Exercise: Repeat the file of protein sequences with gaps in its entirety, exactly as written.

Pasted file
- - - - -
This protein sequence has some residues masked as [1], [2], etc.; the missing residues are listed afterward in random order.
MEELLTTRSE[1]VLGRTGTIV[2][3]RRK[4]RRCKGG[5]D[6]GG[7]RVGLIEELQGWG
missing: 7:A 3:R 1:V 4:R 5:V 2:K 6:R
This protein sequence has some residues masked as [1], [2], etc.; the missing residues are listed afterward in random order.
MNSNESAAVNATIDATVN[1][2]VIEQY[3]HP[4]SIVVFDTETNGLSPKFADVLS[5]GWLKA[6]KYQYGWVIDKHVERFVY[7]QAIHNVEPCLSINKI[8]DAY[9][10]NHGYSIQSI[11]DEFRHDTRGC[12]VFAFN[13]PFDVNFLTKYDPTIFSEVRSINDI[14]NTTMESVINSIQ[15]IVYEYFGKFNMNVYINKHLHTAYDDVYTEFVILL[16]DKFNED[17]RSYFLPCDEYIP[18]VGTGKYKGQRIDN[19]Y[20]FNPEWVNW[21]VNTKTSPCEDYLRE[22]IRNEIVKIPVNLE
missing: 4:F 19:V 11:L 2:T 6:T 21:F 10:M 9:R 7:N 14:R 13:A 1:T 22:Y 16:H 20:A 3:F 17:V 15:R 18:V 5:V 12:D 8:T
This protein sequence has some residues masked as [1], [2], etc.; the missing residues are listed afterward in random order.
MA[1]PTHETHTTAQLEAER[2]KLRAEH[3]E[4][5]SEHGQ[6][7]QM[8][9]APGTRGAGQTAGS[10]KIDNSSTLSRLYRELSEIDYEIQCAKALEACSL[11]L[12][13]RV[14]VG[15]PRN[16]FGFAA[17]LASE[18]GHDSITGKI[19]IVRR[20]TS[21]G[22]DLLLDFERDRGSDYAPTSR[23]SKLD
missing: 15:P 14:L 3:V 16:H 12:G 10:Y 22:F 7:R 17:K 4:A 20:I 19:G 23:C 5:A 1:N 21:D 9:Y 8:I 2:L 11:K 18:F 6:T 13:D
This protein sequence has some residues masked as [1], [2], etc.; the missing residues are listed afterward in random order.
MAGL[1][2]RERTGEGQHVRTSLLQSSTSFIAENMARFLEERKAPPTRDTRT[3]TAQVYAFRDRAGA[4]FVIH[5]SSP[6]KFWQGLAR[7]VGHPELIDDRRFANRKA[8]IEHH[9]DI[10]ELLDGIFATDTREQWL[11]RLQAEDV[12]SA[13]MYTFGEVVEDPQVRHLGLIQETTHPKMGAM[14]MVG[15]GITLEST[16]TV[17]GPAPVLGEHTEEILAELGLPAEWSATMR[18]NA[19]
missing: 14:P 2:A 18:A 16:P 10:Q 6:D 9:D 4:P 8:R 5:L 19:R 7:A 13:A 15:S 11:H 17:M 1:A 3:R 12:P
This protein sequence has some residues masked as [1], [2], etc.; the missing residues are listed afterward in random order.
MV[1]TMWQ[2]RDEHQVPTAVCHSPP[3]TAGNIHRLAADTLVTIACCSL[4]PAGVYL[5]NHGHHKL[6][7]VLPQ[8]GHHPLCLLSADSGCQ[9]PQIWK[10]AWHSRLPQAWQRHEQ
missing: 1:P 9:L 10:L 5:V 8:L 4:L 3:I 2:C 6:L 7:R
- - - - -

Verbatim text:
This protein sequence has some residues masked as [1], [2], etc.; the missing residues are listed afterward in random order.
MEELLTTRSE[1]VLGRTGTIV[2][3]RRK[4]RRCKGG[5]D[6]GG[7]RVGLIEELQGWG
missing: 7:A 3:R 1:V 4:R 5:V 2:K 6:R
This protein sequence has some residues masked as [1], [2], etc.; the missing residues are listed afterward in random order.
MNSNESAAVNATIDATVN[1][2]VIEQY[3]HP[4]SIVVFDTETNGLSPKFADVLS[5]GWLKA[6]KYQYGWVIDKHVERFVY[7]QAIHNVEPCLSINKI[8]DAY[9][10]NHGYSIQSI[11]DEFRHDTRGC[12]VFAFN[13]PFDVNFLTKYDPTIFSEVRSINDI[14]NTTMESVINSIQ[15]IVYEYFGKFNMNVYINKHLHTAYDDVYTEFVILL[16]DKFNED[17]RSYFLPCDEYIP[18]VGTGKYKGQRIDN[19]Y[20]FNPEWVNW[21]VNTKTSPCEDYLRE[22]IRNEIVKIPVNLE
missing: 4:F 19:V 11:L 2:T 6:T 21:F 10:M 9:R 7:N 14:R 13:A 1:T 22:Y 16:H 20:A 3:F 17:V 15:R 18:V 5:V 12:D 8:T
This protein sequence has some residues masked as [1], [2], etc.; the missing residues are listed afterward in random order.
MA[1]PTHETHTTAQLEAER[2]KLRAEH[3]E[4][5]SEHGQ[6][7]QM[8][9]APGTRGAGQTAGS[10]KIDNSSTLSRLYRELSEIDYEIQCAKALEACSL[11]L[12][13]RV[14]VG[15]PRN[16]FGFAA[17]LASE[18]GHDSITGKI[19]IVRR[20]TS[21]G[22]DLLLDFERDRGSDYAPTSR[23]SKLD
missing: 15:P 14:L 3:V 16:H 12:G 10:Y 22:F 7:R 17:K 4:A 20:I 19:G 23:C 5:A 1:N 21:D 9:Y 8:I 2:L 11:K 18:F 6:T 13:D
This protein sequence has some residues masked as [1], [2], etc.; the missing residues are listed afterward in random order.
MAGL[1][2]RERTGEGQHVRTSLLQSSTSFIAENMARFLEERKAPPTRDTRT[3]TAQVYAFRDRAGA[4]FVIH[5]SSP[6]KFWQGLAR[7]VGHPELIDDRRFANRKA[8]IEHH[9]DI[10]ELLDGIFATDTREQWL[11]RLQAEDV[12]SA[13]MYTFGEVVEDPQVRHLGLIQETTHPKMGAM[14]MVG[15]GITLEST[16]TV[17]GPAPVLGEHTEEILAELGLPAEWSATMR[18]NA[19]
missing: 14:P 2:A 18:A 16:P 10:Q 6:D 9:D 4:P 8:R 5:L 19:R 7:A 13:A 15:S 11:H 17:M 1:A 3:R 12:P
This protein sequence has some residues masked as [1], [2], etc.; the missing residues are listed afterward in random order.
MV[1]TMWQ[2]RDEHQVPTAVCHSPP[3]TAGNIHRLAADTLVTIACCSL[4]PAGVYL[5]NHGHHKL[6][7]VLPQ[8]GHHPLCLLSADSGCQ[9]PQIWK[10]AWHSRLPQAWQRHEQ
missing: 1:P 9:L 10:L 5:V 8:L 4:L 3:I 2:C 6:L 7:R